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10 Questions With Ski Boot Designer Matt Manser

The master boot designer pauses from work in Atomic's Austrian HQ. Atomic photo.

Matt Manser views life the same way he views boot design; that is, "a process of building and tinkering, assembling an existence and watching it evolve." Clearly, he seems to be doing something right, as he's tinkered his way into one of the coolest jobs in the industry. 

Functioning as Atomic's Product Manager of Ski Boots, he has the difficult task of creating tomorrow's ski boots, today. But Manser is undaunted by the challenge — after all, he's spent most of his adult life helping skiers elevate their game — and at Atomic, the artificer is bringing that know-how to the masses.

TGR was lucky enough to pick the boot guru's brain about his life, his job, and the current (and future) state of ski boot design.      

1. How did you get started working with ski boots?

I actually started out as a shop rat. I was looking for a part-time job to help pay rent during grad school and was lucky enough to learn about boot-fitting & making footbeds from a very well-known boot-fitter. I really enjoyed the problem solving aspect of it all. Working as a boot-fitter encouraged me to view ski boots through the lens of “fit solutions” and understand what works and what doesn’t. After all, if a boot doesn’t fit, no one is going to want it.

2. What are the most common foot types? 

Everyone has a “normal” foot, right? But in all honesty, I am seeing more and more low-volume feet with very flexible arches. Whether this is genetic or caused by wearing soft footwear (like crocs & flip flops), I’m not sure, but it seems to be everywhere I look. Of course there are lots of medium and high volume feet, but if you look at how ski boot lasts are evolving, you see lower instep heights and lots of space in the navicular area, which is greatly due to this. But don’t worry, if you do have a medium or high volume foot, we won’t forget about you.

Matt chillin' with Ski The East bros Chris James and Geoff MacDonald. Matt Manser photo.

3. How do you figure out the right flex for someone if everyone pretends they're a pro skier who wants a 130-flex world cup race boot?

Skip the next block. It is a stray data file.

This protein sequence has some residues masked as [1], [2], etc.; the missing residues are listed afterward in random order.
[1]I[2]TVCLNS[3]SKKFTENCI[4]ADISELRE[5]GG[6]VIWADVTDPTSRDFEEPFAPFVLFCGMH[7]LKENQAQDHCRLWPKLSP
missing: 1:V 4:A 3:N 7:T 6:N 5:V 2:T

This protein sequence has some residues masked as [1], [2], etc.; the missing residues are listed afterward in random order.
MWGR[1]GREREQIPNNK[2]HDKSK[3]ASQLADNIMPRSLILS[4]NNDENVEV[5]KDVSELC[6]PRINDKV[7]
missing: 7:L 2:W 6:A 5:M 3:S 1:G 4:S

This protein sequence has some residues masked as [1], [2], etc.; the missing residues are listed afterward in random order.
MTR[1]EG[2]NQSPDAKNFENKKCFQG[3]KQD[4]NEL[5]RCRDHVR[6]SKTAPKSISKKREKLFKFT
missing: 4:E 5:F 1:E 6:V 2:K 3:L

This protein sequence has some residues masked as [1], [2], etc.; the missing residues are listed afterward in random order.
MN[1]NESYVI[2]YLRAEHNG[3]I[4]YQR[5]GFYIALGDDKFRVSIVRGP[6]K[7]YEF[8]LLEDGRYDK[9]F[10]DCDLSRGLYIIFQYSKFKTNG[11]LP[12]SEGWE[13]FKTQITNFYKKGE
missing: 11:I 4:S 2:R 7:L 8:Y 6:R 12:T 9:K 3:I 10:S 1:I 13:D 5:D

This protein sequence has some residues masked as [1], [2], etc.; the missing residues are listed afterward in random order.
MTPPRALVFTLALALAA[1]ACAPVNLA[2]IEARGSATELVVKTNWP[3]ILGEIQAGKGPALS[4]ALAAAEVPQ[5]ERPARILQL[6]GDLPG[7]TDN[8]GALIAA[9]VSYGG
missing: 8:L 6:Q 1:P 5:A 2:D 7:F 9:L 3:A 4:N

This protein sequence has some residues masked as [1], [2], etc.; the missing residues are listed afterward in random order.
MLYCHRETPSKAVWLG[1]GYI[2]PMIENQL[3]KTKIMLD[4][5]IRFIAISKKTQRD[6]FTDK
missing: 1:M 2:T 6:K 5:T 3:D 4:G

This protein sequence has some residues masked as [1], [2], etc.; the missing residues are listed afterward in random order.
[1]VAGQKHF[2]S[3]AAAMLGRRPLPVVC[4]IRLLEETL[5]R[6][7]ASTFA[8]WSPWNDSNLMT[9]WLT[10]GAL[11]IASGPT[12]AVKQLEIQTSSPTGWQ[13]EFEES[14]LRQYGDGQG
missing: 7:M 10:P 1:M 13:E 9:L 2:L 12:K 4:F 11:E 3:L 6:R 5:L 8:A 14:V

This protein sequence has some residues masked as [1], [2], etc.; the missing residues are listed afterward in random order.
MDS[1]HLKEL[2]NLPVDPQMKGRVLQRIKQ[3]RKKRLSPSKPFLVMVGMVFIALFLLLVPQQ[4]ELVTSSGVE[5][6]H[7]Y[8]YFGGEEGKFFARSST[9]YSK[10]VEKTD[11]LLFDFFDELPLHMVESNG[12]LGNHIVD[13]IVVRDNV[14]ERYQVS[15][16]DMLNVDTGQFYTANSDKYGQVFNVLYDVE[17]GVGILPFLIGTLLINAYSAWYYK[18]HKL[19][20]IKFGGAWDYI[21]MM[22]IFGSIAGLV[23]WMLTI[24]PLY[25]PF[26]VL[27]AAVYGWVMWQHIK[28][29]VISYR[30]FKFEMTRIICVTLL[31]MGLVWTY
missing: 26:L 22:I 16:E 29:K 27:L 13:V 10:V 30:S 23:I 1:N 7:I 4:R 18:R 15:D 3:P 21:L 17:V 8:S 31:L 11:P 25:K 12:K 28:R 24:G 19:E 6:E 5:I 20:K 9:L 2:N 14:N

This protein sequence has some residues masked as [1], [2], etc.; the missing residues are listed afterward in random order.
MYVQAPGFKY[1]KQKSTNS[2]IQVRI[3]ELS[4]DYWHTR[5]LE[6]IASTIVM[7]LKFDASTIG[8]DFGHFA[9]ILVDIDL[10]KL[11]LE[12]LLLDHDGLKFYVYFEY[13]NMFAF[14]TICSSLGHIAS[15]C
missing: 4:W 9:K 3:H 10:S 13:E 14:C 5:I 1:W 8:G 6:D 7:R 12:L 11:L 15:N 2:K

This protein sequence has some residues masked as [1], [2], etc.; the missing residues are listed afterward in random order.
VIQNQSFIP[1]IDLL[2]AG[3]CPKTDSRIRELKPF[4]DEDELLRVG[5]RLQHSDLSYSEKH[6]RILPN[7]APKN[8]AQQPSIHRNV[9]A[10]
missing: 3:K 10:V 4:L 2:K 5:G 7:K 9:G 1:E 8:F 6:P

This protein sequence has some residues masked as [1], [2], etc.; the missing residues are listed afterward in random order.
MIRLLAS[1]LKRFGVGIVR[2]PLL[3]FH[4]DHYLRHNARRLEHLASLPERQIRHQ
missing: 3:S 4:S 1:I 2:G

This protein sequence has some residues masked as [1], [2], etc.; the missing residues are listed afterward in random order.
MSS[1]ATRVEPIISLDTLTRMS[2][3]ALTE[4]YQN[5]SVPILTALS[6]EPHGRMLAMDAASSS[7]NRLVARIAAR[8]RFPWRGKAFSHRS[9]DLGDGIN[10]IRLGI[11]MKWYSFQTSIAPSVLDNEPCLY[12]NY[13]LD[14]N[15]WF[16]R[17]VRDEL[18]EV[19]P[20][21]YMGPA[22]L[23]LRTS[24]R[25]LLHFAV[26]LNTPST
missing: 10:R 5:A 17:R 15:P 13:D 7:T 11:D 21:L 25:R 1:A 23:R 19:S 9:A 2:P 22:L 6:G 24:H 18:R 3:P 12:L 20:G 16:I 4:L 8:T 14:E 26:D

I’ve always told people that your ski boot needs to be an extension of your leg and selected based on your biomechanics & body type, and less dependent on how much you think you send it. For example, a 250-pound beginner is going to need a stiffer/higher end boot than a 100-pound expert. Too stiff of a boot won’t allow you to balance and power the boot properly, and too soft of a boot causes you to work harder for every turn.

Your ski boot needs to be an extension of your leg and selected based on your biomechanics & body type, and less dependent on how much you think you send it. 

You don’t want the lower shell bellowing out like crazy (too soft) and you also don’t want to not be able to move the cuff (too stiff). Generally speaking, the right stiffness is one that allows you to flex forward so your knee can reach the same plane as your toes. It’s simple physics at the end of the day, and in my experience, when you take the time and break it down for people, the vast majority will end up in the right flex for their needs. Many people (definitely not all) are realizing that your ski boot is the most important part of your equipment and they want to take the time to not screw it up.

4. On that note, a lot of companies are gutting women’s lines; does Atomic have plans to make smaller men’s sizes or up the flex for women? 

I like to think that we have a very solid women’s collection: all of our alpine models are available with legit features for women: unique cuff shapes on all sizes which are lower and more tulip shaped (with matching liner contours), all size 22s are true 22s (not 23s with a short liner), and flexes up to 100 and 110 that are purposefully designed to be easily increased to 110 and 120, respectively. We have tried offering out-of-the-box 120 and stiffer women’s models in the past, but we sadly end up cancelling them because of insufficient retailer demand. If we get more requests for stiffer women’s boots, we for sure wouldn’t hesitate to do it. In terms of smaller men’s sizing, we offer the Hawx Ultra 130 &120 and Ultra XTD 130 & 120 down to 24.5 and our Redster 150 & 130 race boots start at 22.